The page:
A bronchopulmonary segment is a division of the lung; in fact, these segments are the largest subdivisions of a lung lobe.
In other words, lung lobes are subdivided into bronchopulmonary segments that are each supplied by a tertiary (segmental) bronchus.
Bronchi are passageways leading into the lungs. Bronchi will branch into smaller tubes that become bronchioles. Main bronchi (left and right) will divide into secondary or lobar bronchi. Secondary bronchi further subdivide into the tertiary (segmental) bronchi, each of which supplies a bronchopulmonary segment.
Segments are pyramidal-shaped, with their apices facing the lung root and their bases at the pleural surface. An important side note is that these subdivisions are not defined by surface boundaries, but instead by origin, so they are named according to the segmental bronchi supplying them.
While the lungs are similar, they are not identical, an aspect reflected in the number of bronchopulmonary segments. The right lungs has three bronchopulmonary segments in its superior lobe, while its middle lobe consists of two segments. Last but not least, there are five segments in its inferior lobe, making a total of ten bronchopulmonary in the entire right lung. Compared to the right lung, the left one only has two lobes, hence a lower number of bronchopulmonary segments. Its upper lobe consists of four segments, while the structure of the lower lobe is made up of four, totalling up to eight segments in the left lung.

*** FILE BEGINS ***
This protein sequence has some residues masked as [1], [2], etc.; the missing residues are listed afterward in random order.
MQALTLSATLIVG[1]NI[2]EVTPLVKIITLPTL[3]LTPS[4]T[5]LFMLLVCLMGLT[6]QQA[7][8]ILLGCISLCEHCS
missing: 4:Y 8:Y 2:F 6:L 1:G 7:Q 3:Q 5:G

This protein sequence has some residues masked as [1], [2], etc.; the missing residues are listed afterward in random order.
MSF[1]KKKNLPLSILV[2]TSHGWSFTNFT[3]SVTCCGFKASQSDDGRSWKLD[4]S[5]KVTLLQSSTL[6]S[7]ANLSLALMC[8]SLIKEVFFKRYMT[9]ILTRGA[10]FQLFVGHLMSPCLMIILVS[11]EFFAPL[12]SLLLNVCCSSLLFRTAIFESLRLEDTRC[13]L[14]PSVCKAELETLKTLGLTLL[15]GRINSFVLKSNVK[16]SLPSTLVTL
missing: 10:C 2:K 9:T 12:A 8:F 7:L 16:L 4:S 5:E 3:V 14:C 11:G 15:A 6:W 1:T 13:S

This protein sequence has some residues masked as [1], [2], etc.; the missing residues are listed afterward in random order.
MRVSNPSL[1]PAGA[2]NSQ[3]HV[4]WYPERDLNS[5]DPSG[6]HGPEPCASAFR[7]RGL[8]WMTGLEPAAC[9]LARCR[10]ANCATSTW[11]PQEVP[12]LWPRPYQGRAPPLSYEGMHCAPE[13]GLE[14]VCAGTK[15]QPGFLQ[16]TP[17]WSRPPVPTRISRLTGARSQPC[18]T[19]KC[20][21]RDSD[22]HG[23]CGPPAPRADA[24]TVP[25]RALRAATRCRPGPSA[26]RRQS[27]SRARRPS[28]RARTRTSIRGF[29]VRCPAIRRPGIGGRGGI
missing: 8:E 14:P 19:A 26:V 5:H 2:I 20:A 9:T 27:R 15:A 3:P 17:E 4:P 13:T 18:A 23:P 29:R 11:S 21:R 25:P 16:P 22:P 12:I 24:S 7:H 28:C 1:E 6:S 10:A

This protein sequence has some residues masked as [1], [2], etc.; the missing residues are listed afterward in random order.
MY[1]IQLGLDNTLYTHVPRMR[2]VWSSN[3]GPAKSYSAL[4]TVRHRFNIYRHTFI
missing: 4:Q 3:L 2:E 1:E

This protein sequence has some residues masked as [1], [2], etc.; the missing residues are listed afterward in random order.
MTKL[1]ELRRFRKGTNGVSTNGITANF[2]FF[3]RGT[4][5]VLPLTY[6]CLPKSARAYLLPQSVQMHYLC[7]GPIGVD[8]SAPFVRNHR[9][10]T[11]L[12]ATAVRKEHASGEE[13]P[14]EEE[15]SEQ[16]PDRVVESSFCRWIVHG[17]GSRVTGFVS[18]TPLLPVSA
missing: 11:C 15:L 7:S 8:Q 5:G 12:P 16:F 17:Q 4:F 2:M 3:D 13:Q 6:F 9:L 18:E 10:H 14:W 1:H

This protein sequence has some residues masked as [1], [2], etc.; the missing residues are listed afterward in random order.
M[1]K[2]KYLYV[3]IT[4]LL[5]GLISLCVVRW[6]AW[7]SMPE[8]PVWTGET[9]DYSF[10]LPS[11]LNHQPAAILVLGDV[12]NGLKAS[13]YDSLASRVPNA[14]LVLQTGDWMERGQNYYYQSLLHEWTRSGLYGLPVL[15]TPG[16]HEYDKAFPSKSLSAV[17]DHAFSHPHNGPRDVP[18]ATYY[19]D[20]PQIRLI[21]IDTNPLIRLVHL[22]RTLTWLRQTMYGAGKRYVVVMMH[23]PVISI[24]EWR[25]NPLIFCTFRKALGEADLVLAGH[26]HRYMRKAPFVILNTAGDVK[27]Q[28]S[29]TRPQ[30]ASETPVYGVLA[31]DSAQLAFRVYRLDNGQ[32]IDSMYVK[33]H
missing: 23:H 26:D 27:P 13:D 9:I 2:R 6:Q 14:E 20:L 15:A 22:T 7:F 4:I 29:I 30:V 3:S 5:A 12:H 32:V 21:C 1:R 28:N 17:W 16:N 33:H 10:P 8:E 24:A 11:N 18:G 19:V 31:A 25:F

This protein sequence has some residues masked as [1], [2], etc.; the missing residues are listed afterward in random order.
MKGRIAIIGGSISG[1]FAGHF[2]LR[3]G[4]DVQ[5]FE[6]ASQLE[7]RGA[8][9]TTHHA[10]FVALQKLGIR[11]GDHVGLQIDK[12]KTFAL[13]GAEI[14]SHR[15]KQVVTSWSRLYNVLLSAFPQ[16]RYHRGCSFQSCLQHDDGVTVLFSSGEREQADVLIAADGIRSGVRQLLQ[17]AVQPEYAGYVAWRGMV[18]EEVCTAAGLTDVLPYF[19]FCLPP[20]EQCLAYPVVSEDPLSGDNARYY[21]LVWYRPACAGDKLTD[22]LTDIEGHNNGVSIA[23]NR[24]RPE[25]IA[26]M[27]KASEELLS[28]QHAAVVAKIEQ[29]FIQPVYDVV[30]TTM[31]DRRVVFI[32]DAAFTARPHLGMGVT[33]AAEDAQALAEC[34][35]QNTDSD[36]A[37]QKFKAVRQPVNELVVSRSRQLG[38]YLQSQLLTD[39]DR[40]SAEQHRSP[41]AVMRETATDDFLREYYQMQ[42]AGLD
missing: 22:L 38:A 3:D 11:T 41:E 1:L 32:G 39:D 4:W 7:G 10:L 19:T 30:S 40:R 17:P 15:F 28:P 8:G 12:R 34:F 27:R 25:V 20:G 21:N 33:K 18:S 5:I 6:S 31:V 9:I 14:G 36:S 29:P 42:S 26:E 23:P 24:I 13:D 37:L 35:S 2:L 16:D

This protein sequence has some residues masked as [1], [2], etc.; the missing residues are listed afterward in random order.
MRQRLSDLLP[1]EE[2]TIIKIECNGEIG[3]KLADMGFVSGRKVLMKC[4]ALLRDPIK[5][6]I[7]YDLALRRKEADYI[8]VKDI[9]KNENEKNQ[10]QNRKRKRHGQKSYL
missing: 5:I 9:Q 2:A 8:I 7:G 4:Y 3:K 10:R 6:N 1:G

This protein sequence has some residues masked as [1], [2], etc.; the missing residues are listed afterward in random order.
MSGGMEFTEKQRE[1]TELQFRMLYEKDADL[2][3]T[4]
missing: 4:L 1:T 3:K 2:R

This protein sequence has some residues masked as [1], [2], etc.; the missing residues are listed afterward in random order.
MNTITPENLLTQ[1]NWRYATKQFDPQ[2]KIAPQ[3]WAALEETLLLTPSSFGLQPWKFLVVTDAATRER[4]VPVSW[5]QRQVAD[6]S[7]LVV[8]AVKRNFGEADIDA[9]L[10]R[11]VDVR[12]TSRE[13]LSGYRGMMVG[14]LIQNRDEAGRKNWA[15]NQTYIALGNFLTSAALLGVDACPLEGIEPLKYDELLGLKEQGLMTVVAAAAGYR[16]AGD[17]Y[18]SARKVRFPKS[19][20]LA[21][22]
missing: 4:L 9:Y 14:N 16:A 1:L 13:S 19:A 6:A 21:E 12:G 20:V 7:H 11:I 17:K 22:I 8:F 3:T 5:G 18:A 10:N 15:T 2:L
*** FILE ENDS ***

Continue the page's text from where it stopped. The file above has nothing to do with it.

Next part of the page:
A layer of connective tissue separates each segment from the next. During development, there are initially ten segments per lung, but since the left lung only has two lobes, two pairs of bronchopulmonary segments fuse to give eight total segments, with four for each lobe. The right lung retains all 10 segments.
Bronchopulmonary segments are 'independent' entities, hence each bronchopulmonary segment requires its own source of nutrients and air to help with gas exchange. The air is brought to each bronchopulmonary segment by a segmental (tertiary) bronchus, while the blood is brought by two separate arteries which travel together, side-by-side through the centre of their respective bronchopulmonary segment: the pulmonary and bronchial arteries. The bronchial artery supplies the respective segment with nutrition and oxygenated blood, while the pulmonary artery carries deoxygenated blood from the heart in order to be oxygenated in the lungs. Usually, the tertiary segmental artery will be located on the anterior aspect of the corresponding bronchus.
Bronchopulmonary segments are drained by intersegmental parts of the pulmonary veins that lie in the connective tissue between and drain adjacent segments. They are also drained by the lymphatics.
Surgically, there is an advantage when dealing with bronchopulmonary segments since they are separated from the rest of the lung by connective tissue septa, which means that a segment can be removed without affecting other nearby segments. Knowledge of bronchopulmonary segment anatomy is important for understanding and interpreting radiographs and other medical images of the lungs, especially when needed as reference for surgical resection of diseased lung segments. Removal of a bronchopulmonary segment is known as segmentectomy.
Segmental atelectasis can occur if there is blockage of a segmental bronchus (e.g. due to aspiration of an object) that prevents air from reaching the bronchopulmonary segment it supplies. Air that is blocked in the segment will be gradually absorbed by the blood, which leads to the bronchopulmonary segment collapsing. Segmental collapse does not require compensatory space in the pleural cavity since adjacent segments will then expand to compensate for the reduced volume of air reaching the collapsed segment.